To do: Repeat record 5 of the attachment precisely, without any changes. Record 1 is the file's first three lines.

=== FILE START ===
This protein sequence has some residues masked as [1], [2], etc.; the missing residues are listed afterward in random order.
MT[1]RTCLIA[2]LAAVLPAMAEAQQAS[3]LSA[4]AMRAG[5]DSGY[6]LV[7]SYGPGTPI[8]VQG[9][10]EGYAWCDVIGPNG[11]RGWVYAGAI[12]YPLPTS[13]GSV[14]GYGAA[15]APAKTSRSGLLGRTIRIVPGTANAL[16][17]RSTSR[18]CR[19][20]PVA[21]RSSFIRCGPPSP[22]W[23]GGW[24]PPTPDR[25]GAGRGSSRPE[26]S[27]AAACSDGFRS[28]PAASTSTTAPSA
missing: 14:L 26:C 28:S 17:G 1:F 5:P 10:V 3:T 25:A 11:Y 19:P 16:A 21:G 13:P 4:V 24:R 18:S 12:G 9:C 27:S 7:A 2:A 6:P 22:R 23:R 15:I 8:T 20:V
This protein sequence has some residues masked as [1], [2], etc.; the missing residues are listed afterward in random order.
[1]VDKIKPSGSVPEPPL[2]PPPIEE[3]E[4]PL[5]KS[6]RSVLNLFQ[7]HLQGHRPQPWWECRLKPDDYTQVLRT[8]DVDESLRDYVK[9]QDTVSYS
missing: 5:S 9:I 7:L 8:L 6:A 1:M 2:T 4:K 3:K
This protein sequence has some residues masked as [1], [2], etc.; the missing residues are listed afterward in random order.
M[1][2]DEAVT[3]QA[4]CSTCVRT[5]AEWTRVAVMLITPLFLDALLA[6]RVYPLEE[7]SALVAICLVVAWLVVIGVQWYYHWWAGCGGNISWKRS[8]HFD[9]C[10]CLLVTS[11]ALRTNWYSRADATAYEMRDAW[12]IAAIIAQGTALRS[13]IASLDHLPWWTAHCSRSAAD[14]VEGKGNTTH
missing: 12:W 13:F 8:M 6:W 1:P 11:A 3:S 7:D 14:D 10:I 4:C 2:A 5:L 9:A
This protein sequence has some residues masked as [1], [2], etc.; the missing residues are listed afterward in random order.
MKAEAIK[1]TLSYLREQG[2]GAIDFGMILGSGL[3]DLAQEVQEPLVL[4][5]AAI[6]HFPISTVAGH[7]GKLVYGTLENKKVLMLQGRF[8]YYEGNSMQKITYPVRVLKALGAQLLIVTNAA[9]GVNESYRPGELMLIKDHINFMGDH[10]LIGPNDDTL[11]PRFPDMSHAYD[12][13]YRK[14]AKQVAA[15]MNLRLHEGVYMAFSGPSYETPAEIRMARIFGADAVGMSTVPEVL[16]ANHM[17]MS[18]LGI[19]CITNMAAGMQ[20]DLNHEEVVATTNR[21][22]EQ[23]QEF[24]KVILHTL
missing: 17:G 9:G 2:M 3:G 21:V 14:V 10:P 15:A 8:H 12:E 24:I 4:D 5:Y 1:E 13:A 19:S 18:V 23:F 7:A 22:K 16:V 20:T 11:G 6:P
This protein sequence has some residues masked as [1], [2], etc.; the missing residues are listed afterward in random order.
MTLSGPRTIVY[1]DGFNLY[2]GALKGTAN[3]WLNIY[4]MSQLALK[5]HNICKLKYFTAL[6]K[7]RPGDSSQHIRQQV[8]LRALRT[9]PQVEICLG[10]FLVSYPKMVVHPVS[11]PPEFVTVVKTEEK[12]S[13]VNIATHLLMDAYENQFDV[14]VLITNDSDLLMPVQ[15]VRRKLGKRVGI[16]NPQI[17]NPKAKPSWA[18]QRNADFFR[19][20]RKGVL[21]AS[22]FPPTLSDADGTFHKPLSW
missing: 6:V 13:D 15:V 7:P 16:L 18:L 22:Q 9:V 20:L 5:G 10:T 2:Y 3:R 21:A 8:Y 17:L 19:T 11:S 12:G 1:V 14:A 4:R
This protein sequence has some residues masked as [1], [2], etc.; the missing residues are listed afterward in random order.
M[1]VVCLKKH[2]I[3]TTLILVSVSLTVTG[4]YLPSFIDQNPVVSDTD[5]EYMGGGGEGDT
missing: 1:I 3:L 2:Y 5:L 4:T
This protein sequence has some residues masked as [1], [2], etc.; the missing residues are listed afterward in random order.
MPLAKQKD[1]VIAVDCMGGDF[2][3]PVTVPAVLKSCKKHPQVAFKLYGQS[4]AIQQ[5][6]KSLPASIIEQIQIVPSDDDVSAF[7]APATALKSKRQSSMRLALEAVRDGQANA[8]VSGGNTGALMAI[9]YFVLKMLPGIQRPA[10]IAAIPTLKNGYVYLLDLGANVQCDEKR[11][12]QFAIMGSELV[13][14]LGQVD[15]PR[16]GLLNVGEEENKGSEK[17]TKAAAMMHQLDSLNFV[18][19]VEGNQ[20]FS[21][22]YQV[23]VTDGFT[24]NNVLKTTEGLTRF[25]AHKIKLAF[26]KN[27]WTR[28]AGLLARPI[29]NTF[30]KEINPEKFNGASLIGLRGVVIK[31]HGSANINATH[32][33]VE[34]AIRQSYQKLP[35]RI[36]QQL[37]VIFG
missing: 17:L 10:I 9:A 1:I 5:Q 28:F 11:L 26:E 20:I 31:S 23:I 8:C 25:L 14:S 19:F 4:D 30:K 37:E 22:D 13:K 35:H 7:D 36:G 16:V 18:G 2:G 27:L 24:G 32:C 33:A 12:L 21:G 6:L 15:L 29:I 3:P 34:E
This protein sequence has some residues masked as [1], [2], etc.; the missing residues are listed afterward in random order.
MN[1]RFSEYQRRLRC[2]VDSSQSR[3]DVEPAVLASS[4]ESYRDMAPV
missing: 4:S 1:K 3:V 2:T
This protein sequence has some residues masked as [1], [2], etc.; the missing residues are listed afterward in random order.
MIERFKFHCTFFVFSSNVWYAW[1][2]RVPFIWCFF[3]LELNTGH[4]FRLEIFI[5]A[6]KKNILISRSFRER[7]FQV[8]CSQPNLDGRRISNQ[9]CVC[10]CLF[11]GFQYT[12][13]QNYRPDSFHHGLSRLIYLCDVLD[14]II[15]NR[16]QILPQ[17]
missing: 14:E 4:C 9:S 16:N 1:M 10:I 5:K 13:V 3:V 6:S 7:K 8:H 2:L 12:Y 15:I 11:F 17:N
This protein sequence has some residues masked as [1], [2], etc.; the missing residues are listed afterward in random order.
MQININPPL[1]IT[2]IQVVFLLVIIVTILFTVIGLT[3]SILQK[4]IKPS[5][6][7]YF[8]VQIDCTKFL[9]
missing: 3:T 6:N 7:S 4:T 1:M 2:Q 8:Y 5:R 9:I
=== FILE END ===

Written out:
This protein sequence has some residues masked as [1], [2], etc.; the missing residues are listed afterward in random order.
MTLSGPRTIVY[1]DGFNLY[2]GALKGTAN[3]WLNIY[4]MSQLALK[5]HNICKLKYFTAL[6]K[7]RPGDSSQHIRQQV[8]LRALRT[9]PQVEICLG[10]FLVSYPKMVVHPVS[11]PPEFVTVVKTEEK[12]S[13]VNIATHLLMDAYENQFDV[14]VLITNDSDLLMPVQ[15]VRRKLGKRVGI[16]NPQI[17]NPKAKPSWA[18]QRNADFFR[19][20]RKGVL[21]AS[22]FPPTLSDADGTFHKPLSW
missing: 6:V 13:D 15:V 7:P 16:L 18:L 22:Q 9:V 20:L 5:G 10:T 2:Y 3:R 21:A 8:Y 17:L 19:T 11:S 12:G 1:V 14:A 4:R